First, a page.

Allantoic cavity: Inoculation in the allantoic cavity is used forserial passages and for obtaining large quantities of virus, such as influenza virus, yellow fever (17D strain), and rabies (Flury strain) viruses for preparation of vaccines. For production of rabies virus, duck eggs were used due to their bigger size than that of hen’s egg. This helped in production of large quanti-ties of rabies virus, which are used for preparation of the inacti-vated non-neural rabies vaccine.
Chorioallantoic membrane: Inoculation of some viruseson CAM produced visible lesions known as pocks. Each infec-tious virus particle produces one pock. The pox viruses, such as variola or vaccinia are identified by demonstration of typical pocks on the CAM inoculated with the pox virus. Nowadays, in a virology laboratory, chick embryo inocula-tion has been replaced by cell cultures for routine isolation of viruses.
Cell culture is most widely used in diagnostic virology for culti-vation and assays of viruses. The tissue culture was first applied in diagnostic virology by Steinhardt and colleagues in 1913. They maintained the vaccinia virus by culture in tissues of rabbit cornea. Subsequently, Maitland (1928) used cut tissues in nutrient media for cultivation of vaccine viruses. Enders, Weller, and Robins (1949) were the first to culture poliovirus in tissue cultures of nonneural origin. Since then, most of the virus had been grown in tissue culture for diagnosis of viral dis-eases. Different types of tissue cultures are used to grow viruses. Tissue culture can be of three different types as follows:
This was used earlier for the isolation of some viruses, which appear to show affinity for certain tissue organs. For exam-ple, coronavirus, a respiratory pathogen, was isolated in the tracheal ring organ culture. In this method, small bits of the organs are maintained in vitro for days and weeks preserving their original morphology and function. Nowadays, organ cul-ture is not used.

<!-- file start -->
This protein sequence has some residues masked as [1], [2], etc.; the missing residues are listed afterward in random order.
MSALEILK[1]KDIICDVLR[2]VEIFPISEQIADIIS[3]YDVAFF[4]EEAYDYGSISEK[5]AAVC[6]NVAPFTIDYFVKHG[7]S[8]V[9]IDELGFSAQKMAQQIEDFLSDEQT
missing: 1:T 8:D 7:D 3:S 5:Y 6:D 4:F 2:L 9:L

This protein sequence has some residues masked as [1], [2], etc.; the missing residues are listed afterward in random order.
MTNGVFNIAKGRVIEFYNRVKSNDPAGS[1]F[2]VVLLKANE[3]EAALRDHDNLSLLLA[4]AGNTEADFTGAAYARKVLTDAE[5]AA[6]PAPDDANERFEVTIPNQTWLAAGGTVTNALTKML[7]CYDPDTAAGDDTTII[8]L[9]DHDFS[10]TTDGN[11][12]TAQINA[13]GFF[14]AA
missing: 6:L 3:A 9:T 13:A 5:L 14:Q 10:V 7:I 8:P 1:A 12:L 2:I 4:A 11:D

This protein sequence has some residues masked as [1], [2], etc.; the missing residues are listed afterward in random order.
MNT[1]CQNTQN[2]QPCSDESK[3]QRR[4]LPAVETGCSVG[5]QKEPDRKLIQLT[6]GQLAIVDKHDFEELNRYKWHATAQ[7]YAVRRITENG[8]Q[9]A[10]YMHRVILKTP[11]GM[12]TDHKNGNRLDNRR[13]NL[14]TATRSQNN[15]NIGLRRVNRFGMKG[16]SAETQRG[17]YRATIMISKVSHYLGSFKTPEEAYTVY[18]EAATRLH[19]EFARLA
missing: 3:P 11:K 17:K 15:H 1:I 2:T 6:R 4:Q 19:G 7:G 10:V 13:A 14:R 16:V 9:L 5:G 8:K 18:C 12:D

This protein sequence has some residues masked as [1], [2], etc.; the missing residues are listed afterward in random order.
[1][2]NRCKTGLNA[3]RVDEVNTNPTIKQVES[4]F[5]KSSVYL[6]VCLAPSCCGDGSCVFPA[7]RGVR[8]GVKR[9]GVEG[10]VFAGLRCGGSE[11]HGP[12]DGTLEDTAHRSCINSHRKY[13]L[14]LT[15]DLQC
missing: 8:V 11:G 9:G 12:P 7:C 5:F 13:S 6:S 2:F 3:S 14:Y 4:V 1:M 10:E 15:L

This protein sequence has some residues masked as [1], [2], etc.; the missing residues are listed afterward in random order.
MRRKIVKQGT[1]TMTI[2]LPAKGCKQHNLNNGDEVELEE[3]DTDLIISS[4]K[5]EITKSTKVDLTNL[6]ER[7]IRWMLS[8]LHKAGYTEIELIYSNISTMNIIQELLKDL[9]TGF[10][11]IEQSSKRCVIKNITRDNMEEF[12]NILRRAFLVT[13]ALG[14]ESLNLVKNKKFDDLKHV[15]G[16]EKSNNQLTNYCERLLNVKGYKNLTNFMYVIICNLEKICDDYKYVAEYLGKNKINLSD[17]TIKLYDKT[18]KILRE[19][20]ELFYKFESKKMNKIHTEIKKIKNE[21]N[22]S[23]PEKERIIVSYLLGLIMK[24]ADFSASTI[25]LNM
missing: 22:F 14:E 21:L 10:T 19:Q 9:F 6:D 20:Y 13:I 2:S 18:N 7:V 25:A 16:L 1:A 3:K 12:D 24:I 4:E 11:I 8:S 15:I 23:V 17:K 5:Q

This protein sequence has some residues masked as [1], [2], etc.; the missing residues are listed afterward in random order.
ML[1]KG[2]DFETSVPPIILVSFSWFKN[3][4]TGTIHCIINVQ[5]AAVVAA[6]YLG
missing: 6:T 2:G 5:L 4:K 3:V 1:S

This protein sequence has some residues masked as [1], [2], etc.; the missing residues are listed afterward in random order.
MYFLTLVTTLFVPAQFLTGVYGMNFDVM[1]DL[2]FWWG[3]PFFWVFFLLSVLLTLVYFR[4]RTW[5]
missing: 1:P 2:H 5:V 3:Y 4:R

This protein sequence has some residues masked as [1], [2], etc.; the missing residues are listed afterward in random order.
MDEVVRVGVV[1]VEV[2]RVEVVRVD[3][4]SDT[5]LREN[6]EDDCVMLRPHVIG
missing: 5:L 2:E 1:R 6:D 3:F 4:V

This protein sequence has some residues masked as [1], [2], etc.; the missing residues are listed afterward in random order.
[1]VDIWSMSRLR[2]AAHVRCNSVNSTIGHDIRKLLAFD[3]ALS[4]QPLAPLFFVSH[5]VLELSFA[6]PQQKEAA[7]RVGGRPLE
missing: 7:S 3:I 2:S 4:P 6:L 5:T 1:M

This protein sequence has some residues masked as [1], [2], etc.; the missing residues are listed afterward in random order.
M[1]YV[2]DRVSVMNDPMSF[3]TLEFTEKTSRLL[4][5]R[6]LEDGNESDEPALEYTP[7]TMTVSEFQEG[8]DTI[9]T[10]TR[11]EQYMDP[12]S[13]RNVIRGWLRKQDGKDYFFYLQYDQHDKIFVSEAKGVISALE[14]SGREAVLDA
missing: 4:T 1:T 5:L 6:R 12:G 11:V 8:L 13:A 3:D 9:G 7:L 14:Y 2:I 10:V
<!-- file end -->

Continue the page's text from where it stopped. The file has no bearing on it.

In this method, components of minced tissue are grown as explants embedded in plasma clots. Earlier, adenoid tissue explant cultures were used for isolation of adenoviruses. This method is now seldom used in virology.
Cell culture is now routinely used for growing viruses. In this method, tissues are dissociated into component cells by treat-ment with proteolytic enzymes (trypsin or collagenase) followed by mechanical shaking. The cells are then washed, counted, and suspended in a growth medium containing essential amino acids and vitamins, salts, glucose, and a buffering system. This medium is supplemented by up to 5% of fetal calf serum and antibiotics. The cell suspension is dispensed in glass or plastic bottles, tables, or Petri dishes. On incubation, the cells adhere to the glass surfaces and divide to form a confluent monolayer sheet of cells covering the surface within a week (Fig. 53-3). The cell culture may be incubated either as a stationery culture or as a roller drum culture. The latter is useful for growth of some fastidious viruses due to better aeration by rolling of the
culture bottle in special roller drums. The cell cultures are clas-sified into three different types based on their origin, chromo-somal characters, and number of generations for which they can be maintained, as follows (Table 53-3):
Primary cell culture: These are a culture of normal cellsobtained freshly from the original tissues that have been cultivated in vitro for the first time and that have not been subcultured. These cell cultures can be established from whole animal embryo or from selected tissues from adult, newborn, or embryos. These cells have the normal diploid chromosomal number and are capable of only limited growth (5–10 divisions) in culture. They cannot be maintained in serial culture, but can be subcultured to obtain large number of cells. Monkey kidney cell culture (Fig. 53-4, Color Photo 54), human embryonic kidney cell culture, and chick embryo cell culture are the common examples of primary cell culture. Primary monkey kidney cell cultures are highly useful for the primary isolation of myxovirus, paramyxovirus, many enteroviruses, and some adenoviruses.